Program Agenda


Saturday, October 18

Diplomate in Safety Pharmacology (DSP) Certification Exam: For more details and to register for the exam, please visit the DSP page.

Sunday, October 19

Half-Day Continuing Education Courses: For more information please visit the Continuing Education page.

Monday, October 20, AM

Keynote Plenary: The Past, Present, and Future of Alzheimer’s Disease Research
Neil Buckholtz, PhD, Division of Neuroscience (DN) at the National Institute on Aging, National Institutes of Health, Bethesda, MD, United States

Track A: Cardiovascular 1

The industry standard for assessment of pre-clinical cardiovascular safety has focused on drug induced changes on heart rate, blood pressure and electrophysiology. A fundamental property of the cardiovascular system that has not been consistently investigated is the inotropic state of the heart which impacts cardiac output and blood pressure. Reasons that the effects of drugs on contractility have not been investigated include lack of agreement on appropriate methods to interrogate these effects and lack of understanding regarding the translation of preclinical results to the clinic. The purpose of this session is to bring together speakers on appropriate methods for investigating left ventricular function. In addition, results from the HESI Cardiac Safety Initiative will be presented showing the predictivity of pre-clinical studies.

Track B: Central Nervous System

This session will focus on safety assessment in a range of areas related to the CNS. One presentation is on testing in juvenile animals, an area until now, not in the focus of the Safety Pharmacologist. Further presentations will address safety issues associated with the visual system, which is a relatively new field in this context. The abuse liability potential of large molecules is a novel concept and will be the topic of a further talk. Finally, convulsive potential of novel compounds is often underestimated. The US Food and Drug Administration perspective and recommendations for resolving-issues to convulsions are in the focus of the final talk.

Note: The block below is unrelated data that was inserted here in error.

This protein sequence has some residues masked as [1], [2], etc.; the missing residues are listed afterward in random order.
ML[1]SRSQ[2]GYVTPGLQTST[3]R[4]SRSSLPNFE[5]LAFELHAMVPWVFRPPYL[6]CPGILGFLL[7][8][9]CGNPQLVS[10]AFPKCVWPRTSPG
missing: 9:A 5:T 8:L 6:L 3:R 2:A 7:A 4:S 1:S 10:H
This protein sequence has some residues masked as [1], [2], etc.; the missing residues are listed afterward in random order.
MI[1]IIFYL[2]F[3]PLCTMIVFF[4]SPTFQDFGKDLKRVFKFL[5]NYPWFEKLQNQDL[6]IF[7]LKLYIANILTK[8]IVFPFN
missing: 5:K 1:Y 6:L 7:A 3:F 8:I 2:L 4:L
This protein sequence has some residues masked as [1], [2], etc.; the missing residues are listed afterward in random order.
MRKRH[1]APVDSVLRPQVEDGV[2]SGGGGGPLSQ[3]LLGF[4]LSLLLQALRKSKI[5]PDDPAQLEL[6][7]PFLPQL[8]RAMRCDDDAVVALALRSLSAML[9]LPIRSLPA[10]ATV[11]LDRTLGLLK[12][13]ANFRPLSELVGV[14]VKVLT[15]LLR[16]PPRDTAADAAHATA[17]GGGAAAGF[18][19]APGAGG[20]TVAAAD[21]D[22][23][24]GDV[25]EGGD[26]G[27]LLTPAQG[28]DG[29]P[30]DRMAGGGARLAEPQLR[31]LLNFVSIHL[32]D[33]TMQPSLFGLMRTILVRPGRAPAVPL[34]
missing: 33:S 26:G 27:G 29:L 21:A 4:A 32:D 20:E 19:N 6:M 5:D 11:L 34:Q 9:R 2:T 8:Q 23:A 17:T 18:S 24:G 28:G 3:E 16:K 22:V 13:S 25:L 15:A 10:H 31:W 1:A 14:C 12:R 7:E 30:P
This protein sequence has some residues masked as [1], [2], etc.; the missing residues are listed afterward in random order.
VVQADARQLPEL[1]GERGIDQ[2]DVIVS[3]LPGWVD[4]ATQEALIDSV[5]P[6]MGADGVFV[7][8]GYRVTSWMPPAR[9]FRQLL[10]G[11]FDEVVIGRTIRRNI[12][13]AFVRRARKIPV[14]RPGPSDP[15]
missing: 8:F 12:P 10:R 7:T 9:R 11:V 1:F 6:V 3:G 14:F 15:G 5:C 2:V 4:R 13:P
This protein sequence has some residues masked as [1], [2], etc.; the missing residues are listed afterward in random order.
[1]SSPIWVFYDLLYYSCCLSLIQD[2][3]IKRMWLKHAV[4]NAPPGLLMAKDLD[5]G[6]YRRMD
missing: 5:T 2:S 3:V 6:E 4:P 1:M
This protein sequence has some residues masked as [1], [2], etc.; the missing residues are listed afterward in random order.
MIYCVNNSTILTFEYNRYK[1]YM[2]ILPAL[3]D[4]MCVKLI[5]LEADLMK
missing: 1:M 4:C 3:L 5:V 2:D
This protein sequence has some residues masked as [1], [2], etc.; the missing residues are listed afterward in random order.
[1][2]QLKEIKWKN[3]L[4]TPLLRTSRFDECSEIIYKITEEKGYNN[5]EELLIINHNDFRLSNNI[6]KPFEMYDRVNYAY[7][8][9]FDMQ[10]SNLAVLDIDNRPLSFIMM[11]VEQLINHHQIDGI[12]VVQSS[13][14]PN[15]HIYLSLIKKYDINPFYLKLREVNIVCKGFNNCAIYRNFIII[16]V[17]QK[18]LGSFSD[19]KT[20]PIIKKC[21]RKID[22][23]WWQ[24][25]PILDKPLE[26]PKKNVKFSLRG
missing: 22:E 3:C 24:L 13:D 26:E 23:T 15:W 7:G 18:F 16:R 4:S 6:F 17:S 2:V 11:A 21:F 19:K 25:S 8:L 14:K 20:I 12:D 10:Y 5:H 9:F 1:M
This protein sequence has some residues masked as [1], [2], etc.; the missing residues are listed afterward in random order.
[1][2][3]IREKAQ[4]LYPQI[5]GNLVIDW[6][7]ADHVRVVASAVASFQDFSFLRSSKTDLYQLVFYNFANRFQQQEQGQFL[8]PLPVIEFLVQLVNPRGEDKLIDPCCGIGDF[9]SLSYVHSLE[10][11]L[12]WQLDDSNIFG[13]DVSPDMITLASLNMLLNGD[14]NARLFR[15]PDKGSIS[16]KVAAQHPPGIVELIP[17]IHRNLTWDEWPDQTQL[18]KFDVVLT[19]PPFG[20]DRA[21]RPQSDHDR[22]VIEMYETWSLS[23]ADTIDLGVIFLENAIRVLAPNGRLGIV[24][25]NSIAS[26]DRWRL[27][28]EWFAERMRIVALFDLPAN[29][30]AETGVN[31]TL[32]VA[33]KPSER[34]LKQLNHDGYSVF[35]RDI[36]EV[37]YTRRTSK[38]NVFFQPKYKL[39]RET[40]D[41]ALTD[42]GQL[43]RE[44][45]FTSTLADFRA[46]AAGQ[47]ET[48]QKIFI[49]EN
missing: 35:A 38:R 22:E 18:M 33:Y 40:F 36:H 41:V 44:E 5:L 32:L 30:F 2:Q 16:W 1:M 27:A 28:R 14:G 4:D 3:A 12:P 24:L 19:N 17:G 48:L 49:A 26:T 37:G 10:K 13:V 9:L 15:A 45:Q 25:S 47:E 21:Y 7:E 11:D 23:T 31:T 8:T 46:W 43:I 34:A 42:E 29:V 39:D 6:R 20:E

Monday, October 20, PM

Track A: Noncardiac Ion Channels

Cardiac ion channels receive a lot of attention in safety pharmacology. However, drug discoverers need to remember noncardiac ion channels, too. In this session, experts from the ion channel field in drug discovery will present recent and relevant findings from work related to selectivity and trafficking of ion channels related to important therapeutic areas such as pain and cystic fibrosis.

Track B: Peripheral Neuropathy